According to the docs if I read them correctly, there is actual freon to supplement the cooling in the unit. In otherwords, I guess I'd be paying for most of the heating and cooling in this place since this is Chicago. I'm glad I found this forum! Thanks for the feedback. I will not be purchasing this place.

  11. #37
    Join Date
    May 2000
    Location
    Indianapolis, IN, USA
    Posts
    33,898
    Still can't fathom a residential building with no heat in the loop or insufficient capacity in the tower to cope with summer heat.

    This type of system is common around here in office buildings, old folks homes, etc. I can see steam from the towers in 10 weather in an office. My Dad's last old folks apartment heated with no backup on even to 0 out.

  12. #38
    Join Date
    Aug 2003
    Location
    Fort Worth, TX
    Posts
    11,289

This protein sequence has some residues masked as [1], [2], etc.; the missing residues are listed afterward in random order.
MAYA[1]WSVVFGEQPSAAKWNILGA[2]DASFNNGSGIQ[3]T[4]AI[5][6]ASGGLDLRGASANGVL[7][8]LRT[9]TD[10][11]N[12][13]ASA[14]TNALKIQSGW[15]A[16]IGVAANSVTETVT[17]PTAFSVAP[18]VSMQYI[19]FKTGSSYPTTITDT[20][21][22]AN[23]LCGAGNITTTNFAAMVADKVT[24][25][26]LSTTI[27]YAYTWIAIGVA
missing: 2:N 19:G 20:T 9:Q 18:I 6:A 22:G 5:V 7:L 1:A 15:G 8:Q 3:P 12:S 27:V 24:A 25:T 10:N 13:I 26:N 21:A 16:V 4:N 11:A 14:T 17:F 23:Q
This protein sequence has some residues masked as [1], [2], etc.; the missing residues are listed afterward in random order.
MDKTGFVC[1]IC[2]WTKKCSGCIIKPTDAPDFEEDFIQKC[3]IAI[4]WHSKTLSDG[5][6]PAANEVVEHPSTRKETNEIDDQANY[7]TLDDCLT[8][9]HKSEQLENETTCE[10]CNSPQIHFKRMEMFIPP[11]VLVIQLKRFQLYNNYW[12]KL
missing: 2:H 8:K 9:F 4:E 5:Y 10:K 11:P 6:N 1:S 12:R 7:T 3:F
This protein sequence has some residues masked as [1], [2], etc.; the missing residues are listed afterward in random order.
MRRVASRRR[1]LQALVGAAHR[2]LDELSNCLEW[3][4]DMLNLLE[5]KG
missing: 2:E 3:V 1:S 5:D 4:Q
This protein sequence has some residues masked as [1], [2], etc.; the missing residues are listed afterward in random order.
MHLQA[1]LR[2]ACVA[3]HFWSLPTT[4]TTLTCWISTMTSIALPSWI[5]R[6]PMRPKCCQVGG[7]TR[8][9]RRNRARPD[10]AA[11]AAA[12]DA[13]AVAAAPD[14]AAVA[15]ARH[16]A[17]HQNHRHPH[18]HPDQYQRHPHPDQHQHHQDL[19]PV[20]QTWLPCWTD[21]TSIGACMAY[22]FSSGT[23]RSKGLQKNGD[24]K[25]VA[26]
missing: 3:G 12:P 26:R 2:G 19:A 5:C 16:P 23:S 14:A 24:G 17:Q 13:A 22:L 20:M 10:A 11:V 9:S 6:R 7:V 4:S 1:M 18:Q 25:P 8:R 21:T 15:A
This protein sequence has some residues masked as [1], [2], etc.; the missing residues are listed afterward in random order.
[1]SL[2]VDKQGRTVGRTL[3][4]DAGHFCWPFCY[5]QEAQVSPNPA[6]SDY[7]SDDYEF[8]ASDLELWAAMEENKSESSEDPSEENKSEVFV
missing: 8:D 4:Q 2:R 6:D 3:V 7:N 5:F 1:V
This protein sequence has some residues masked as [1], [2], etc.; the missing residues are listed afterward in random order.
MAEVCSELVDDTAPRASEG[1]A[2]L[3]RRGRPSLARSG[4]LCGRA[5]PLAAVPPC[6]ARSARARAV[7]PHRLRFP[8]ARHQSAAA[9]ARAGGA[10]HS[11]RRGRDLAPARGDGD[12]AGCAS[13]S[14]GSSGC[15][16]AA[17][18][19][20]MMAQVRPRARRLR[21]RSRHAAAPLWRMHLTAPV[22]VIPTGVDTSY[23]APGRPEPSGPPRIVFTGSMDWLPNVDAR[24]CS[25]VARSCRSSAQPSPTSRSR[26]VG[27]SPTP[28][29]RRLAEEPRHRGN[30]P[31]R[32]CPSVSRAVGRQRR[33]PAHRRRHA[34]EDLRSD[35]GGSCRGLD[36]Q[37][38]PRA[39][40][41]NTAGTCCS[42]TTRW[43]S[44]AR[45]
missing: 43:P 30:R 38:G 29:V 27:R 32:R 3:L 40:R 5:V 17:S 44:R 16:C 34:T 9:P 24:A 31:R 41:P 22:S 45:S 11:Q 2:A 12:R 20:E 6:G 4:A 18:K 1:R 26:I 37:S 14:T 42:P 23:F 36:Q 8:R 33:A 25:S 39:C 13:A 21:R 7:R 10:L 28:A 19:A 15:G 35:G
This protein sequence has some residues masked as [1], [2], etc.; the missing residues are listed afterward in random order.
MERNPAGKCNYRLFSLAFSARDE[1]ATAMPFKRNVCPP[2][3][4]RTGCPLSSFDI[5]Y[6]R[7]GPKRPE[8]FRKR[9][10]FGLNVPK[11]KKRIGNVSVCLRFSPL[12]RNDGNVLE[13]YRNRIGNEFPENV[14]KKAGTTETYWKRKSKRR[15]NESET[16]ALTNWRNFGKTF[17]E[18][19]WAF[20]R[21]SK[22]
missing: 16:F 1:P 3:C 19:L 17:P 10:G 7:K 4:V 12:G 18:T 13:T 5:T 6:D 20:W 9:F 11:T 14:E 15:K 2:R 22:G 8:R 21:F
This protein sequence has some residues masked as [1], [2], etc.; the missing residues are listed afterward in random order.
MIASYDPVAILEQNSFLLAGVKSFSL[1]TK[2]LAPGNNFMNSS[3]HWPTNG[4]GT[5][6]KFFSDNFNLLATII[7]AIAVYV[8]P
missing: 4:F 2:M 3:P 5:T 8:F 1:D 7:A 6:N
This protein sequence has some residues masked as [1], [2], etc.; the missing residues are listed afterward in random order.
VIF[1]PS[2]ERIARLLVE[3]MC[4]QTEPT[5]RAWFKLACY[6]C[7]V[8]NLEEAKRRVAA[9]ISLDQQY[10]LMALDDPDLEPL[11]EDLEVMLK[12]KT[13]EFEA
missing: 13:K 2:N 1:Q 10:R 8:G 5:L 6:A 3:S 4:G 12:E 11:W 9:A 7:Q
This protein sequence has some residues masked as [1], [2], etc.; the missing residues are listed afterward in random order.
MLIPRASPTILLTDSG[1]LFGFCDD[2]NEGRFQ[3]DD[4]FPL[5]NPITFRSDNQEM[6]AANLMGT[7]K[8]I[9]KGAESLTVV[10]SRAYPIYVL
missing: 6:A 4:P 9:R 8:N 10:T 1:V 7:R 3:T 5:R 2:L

I guess whoever designed and installed this system for the condo building never heard of:

    a) a boiler, to keep the loop warm during very cold weather

    b) a sump heater for the cooling tower; would allow the tower to be filled and brought online much earlier than May 31st!

    c) building automation controls. Would automatically control the tower so it only runs when it needs to. Can also provide a reset schedule for the missing boiler.

    Yep, I'd pass on this place. Sounds like they're living with a half-butt engineered system.
    • Electricity makes refrigeration happen.
    • Refrigeration makes the HVAC psychrometric process happen.
    • HVAC pyschrometrics is what makes indoor human comfort happen...IF the ducts AND the building envelope cooperate.


    A building is NOT beautiful unless it is also comfortable.